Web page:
Joe’s Post #121
Research – is it even necessary?
Ok, here’s the thing. I’ve always believed in making sure you got it right. Like measuring twice before banging your finger with the hammer. Or ensuring the porn you download doesn’t have a virus.
You know, the important things.
So getting the research right on any novel is very important to me. For my mystery in the California desert, I went down there, stood in the baking sun, tasted the dust, smelled the creosote, listened to how people spoke and even talked to a cop or two.
Easy stuff, really.
This new novel, though, I have some work to do. Holland. 1940. Gosh. The list of what I don’t know is massive. So my research began.
As part of it, I began to read books written about that time. Tamar was one of them, the book I’m currently reading.
Here’s the thing.
It has no world building. It could be England. It could be the 50s or 60s (except for the fact the hero is parachuting into Holland and is afraid of being killed by Germans). The extent of the details are things like, he saw a rook. He went to the Maartin’s farm. She put on a coat. They went into the barn. He turned on the wireless.
Are the German uniforms described? The bikes they ride? The feel of heat after a cold night?
Is anything described through the eyes of the character?
No, not really. He’s almost comatose.
And this book became a best-seller?
Maybe it was the characters.
Nope, pretty standard fare. Nothing outstanding. No real personalities, just, you know, normal people (which is very accurate, historically, but boring as hell).
So, if you pardon my language, what the fuck?
This one is a complete mystery to me. I’d like to show this to Don Maass and say, for the love of God, why did this one sell? I want to know. I really want to know.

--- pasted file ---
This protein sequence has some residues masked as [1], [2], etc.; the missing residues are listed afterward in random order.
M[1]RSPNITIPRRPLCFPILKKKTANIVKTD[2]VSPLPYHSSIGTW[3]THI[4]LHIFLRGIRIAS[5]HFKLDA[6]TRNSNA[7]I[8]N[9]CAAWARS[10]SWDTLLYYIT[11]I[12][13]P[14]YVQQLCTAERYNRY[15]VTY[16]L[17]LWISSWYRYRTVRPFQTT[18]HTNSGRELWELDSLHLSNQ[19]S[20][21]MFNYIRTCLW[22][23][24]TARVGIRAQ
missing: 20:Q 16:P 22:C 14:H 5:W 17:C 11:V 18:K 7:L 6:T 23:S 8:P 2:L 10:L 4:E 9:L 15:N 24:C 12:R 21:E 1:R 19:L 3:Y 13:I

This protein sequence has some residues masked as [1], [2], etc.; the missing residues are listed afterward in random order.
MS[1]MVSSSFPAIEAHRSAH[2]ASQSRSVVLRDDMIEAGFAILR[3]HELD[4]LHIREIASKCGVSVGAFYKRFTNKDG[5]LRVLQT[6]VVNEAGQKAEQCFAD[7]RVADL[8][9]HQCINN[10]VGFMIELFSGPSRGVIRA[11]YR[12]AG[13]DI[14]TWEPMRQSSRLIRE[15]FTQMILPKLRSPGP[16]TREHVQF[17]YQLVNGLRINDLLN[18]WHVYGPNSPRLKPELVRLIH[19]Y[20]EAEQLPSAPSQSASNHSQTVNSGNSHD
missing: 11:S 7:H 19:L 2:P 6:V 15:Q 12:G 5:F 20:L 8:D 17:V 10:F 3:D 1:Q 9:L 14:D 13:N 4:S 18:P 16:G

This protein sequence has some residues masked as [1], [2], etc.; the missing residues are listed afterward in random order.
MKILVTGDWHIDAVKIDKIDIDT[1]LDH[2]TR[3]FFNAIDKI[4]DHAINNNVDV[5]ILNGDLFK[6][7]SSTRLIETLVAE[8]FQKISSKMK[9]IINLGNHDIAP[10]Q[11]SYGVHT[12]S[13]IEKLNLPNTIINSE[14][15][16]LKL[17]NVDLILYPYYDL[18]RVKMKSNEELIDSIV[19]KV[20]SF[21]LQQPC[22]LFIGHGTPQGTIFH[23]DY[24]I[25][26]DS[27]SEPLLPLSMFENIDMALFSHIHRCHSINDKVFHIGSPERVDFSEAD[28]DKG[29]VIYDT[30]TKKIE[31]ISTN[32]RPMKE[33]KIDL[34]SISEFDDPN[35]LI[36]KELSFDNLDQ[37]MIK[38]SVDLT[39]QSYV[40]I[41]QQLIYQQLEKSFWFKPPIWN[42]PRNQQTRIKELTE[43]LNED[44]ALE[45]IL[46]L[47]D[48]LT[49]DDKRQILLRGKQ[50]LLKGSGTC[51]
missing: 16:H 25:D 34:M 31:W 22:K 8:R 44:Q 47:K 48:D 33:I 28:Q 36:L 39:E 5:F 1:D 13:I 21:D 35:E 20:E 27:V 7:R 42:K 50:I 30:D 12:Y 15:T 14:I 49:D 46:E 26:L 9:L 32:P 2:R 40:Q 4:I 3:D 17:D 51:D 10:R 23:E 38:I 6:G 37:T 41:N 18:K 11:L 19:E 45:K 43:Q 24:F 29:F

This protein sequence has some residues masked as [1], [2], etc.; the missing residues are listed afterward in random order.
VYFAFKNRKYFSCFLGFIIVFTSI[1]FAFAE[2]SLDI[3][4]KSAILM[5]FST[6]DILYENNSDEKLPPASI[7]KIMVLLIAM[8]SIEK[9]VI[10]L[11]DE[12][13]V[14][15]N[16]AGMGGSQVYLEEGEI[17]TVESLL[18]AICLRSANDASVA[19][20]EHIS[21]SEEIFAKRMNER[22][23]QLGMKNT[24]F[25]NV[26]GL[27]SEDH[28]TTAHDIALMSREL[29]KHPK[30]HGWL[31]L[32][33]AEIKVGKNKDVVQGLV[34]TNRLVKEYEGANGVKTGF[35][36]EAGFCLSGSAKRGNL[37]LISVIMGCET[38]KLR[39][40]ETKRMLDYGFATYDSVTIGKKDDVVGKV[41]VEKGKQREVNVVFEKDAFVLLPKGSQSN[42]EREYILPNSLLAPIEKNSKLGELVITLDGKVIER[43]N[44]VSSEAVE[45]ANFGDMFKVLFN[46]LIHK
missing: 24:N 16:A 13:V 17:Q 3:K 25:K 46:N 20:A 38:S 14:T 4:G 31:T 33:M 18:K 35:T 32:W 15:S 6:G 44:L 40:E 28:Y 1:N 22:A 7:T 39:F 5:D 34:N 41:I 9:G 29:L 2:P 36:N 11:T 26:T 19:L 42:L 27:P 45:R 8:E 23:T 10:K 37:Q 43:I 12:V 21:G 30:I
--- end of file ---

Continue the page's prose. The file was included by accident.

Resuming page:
But, in the end, it’s a lesson in book publishing. I must remember, I must have this tattooed to some part of my body normally covered by a bathing suit, that this is a subjective business. Someone, somewhere, loved this book, bought it, edited it, marketed it and sold it. Readers loved it. Or at least enough of them for it to do well.
For me, however, books like this bother me. I’ve been told that I have to build a world that my readers can immerse themselves in, that take them to another time and place. And that’s why this one bugs me. It breaks that rule in a big way.
It’s like you’ve been told if you’re good, Santa will bring presents. Then you see someone who’s peed on the teacher’s cat and set fire to the Smokey the Bear sign, and HE got a present from Santa, too???
So, let me ask you, is it really necessary?
Best Show Last Week – “Interstellar”. However, it was a movie too complex for my small brain. Event horizons. Black holes. Time dilation. Still, it had moments of sheer brilliance and I hate to say it, but Matthew McConaughey acts his balls off.
Book That I’m Reading At the Moment – Tamar – In a perfect world, I would set this aside and read something else, but my OCD is bad when it comes to my need to finish a book (or movie.)
Outlines done – 0
Pages written on new book – 0
#Class taken on blogging – 3
# of new friends made on Twitter – 7 (hmmm, have I neglected twitter? She is such a needy thing, she is.)
# books ordered for research – 1
Health – Better.
Best thing last week – Connecting with people who have been in Holland during the war. More of that this week, and I’ll be writing about that experience next week.
Worst thing – Still be massively confused about wordpress.org. It is a serious time-sink to get all the widgets and plugins and and SEOs and themes all figured out.